Every culture has its centre of gravity, every era its ground zero – a vanishing point that everything disappears into and flows out of. Often it’s an abstract idea like beauty, truth, valour, or honesty. And often that quality is personified in figures like John Bull or Liberty, Right now and right here, that might well be Kate Moss.
Last month saw the Kate Moss / Top Shop launch that had been anticipated in magazines as varied as Vogue & Take a Break. We’ve seen this kind of deal before – celebrity-designers with ghost-written collections for high street retailers, (most recently Madonna’s terrible Weimar lesbian outfits for H&M). We’ve had high fashion designers knocking out mass-market clobber causing riots at opening time. This time it feels different – and it’s a lot to do with the protagonists. Both Kate and TopShop fascinate because they scrape across the normal stratification of culture.
It’s a collision of the everyday with the singularly unique, of high style with high street of individual liberty and mass consumption. They are opposites that folds in on product like a Klein Bottle, a non-orientable surface with no distinction between the “inside” and “outside” that keeps on flowing into itself. Counter culture flows into shop counter.
Kate’s career has spun around opposites. She began a waif-like anti-supermodel from Croydon amongst the exotic Amazonians of late 80s fashion. Her face doesn’t give us a beauty of perfection or sexiness. Instead, she has a kind of ethereal translucence that overwrites ordinariness. She’s dressed, posed and framed by the sharpest eyes in town then heads off to swig booze, smoke fags and flick V’s at the paparazzi. She’s like Lady Emma Hamilton cast as a Warhol Factory superstar. She is – if you’ll forgive the cultural punditry – an icon of ambiguity.
It’s a quality perhaps best described by artist Alex Katz. “She’s completely ordinary. That’s what makes her extraordinary.”
And he’s not the only artist that’s been fascinated by her. Along with the hundreds of thousands of advert and editorial images, she’s been muse (and sometimes more) to the art scene she’s been made glossy and flat by Gary Hume, painterly and serious by Lucien Freud, and into some terrible sculptures by Marc Quinn. She’s duetted with Bobby Gillespie and Pete Doherty and pole-danced for Jack and Meg White.
So, after what might be the longest teaser campaign in history, Kate is delivering product. As Peter Saville – who designed Kates new logo says: “She’s a brand. And this next stage for her is the inevitable product realisation of that brand.”. For someone who has been so involved in selling stuff, the surprise is that it’s taken so long.
The product isn’t fashion as derived from haute couture traditions. These are things we’ve seen before (or almost seen before) – on the gossip and party pages of magazines. Their close alignment with paparazzi images gives them a freshness that is topical. Top Shop boss Phillip Greens 3 Million pound deal has bought a snapshot of what Kate has been wearing. It’s an attempt to capture the flow of desire, longing that media images create. They spring directly from an individuals life unedited and unrefined – apparently untouched by the hand of a designer. As though this lends a kind of innocence, free of professional manipulations.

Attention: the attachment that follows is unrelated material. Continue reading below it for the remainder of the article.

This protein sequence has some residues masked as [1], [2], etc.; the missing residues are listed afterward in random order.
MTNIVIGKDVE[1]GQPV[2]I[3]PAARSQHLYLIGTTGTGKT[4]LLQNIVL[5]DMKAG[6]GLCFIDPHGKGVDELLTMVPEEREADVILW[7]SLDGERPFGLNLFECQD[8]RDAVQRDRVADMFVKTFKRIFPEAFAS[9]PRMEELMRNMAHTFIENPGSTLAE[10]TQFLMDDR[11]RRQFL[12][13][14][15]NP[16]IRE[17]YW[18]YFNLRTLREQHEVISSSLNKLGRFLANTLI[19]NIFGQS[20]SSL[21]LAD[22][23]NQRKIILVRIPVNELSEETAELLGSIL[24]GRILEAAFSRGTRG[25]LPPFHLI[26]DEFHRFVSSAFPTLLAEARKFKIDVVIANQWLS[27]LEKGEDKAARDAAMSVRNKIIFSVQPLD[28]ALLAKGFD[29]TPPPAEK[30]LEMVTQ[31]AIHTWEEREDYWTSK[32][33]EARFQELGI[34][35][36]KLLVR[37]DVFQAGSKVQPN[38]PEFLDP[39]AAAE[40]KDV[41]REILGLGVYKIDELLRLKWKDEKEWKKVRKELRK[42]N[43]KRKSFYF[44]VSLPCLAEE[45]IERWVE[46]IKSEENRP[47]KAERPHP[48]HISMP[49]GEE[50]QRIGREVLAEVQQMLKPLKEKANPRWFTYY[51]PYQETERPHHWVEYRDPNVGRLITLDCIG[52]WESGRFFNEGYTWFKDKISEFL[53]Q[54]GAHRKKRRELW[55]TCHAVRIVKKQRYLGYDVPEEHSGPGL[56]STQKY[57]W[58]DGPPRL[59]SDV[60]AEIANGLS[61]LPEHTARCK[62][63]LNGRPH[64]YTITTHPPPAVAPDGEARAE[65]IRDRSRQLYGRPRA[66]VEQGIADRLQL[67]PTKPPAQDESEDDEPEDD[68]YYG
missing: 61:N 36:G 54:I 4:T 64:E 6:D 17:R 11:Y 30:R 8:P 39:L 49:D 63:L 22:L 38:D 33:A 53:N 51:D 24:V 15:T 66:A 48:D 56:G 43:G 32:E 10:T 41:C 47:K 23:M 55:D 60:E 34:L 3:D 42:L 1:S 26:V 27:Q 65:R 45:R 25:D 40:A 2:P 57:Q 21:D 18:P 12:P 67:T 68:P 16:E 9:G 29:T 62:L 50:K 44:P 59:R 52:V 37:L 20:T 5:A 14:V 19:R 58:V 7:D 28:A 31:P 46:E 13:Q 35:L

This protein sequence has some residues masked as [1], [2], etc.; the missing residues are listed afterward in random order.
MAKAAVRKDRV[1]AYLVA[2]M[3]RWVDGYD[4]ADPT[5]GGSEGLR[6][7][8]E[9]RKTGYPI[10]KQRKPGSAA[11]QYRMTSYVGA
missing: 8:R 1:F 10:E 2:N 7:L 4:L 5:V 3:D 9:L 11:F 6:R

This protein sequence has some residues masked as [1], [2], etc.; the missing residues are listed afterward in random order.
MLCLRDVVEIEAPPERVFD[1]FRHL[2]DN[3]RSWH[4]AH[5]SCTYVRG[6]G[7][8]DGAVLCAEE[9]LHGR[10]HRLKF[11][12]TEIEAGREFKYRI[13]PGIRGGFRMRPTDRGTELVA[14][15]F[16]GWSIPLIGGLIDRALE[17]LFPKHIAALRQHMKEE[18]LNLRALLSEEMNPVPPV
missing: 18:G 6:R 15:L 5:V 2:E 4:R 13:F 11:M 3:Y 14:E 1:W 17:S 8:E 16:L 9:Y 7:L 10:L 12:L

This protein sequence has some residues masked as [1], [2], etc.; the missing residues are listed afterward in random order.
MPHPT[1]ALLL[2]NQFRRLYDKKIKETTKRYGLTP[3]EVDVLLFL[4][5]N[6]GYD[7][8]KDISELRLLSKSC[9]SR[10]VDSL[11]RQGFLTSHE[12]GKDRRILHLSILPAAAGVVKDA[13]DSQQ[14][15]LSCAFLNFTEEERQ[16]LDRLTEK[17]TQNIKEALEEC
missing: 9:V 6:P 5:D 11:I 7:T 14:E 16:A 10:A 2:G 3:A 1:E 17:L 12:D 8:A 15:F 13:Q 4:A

The clothes tell their own story. There are wet look mini-dresses, a striped blazer that rolls hunting jacket into boating blazer for a double whammy of English aristo-sensation. Long satin skirts and skinny new wave jeans. Vests that look like military basics. Silk waistcoats that Dick Turpin might snap up, aviator sunglasses and gladiator sandals. A t-shirt striped with white sequins that leans toward minimalism and graphic logo-centric which nods toward rock band merchandise. There are flat modern textiles that contrast with folksy pansy prints and faux historical Jacquard patterns. It is balanced between the irony of kitsch, glamorous material aspiration and folk authenticity.
It’s a vision of the world that embraces cold futurism through geometric metallic, wet-look shine and historical ethic folk-rustic through pattern. It’s both brutal and sentimental, social-realist and romantic, crumpled and smooth.
The collection embraces schizophrenia of desire with the same ironic fatalism as the concept of mass-producing individuality. The clothes, like the process that created them, are caught between the humanistic and the mechanised.
As a symptom of media saturation, production lines have been retooled to churn out fragments of celebrity lifestyle. This endless mimicry is an escape from the curse of our own isolation. Perhaps the queue that stretched down Oxford Street wanted to disappear into Kate-ness. Not to become her, but to become less, to become somehow undone. We seek celebrity like moths around flames – we seek our own dissolution into other identities and the dissolving of our own identity into the media continuum. By dressing up, we cloak ourselves in narrative.
Certain tribes believe that having their picture taken could steal a piece of your soul. Perhaps it’s the other way around. Maybe looking at photographs steal a little piece of your soul.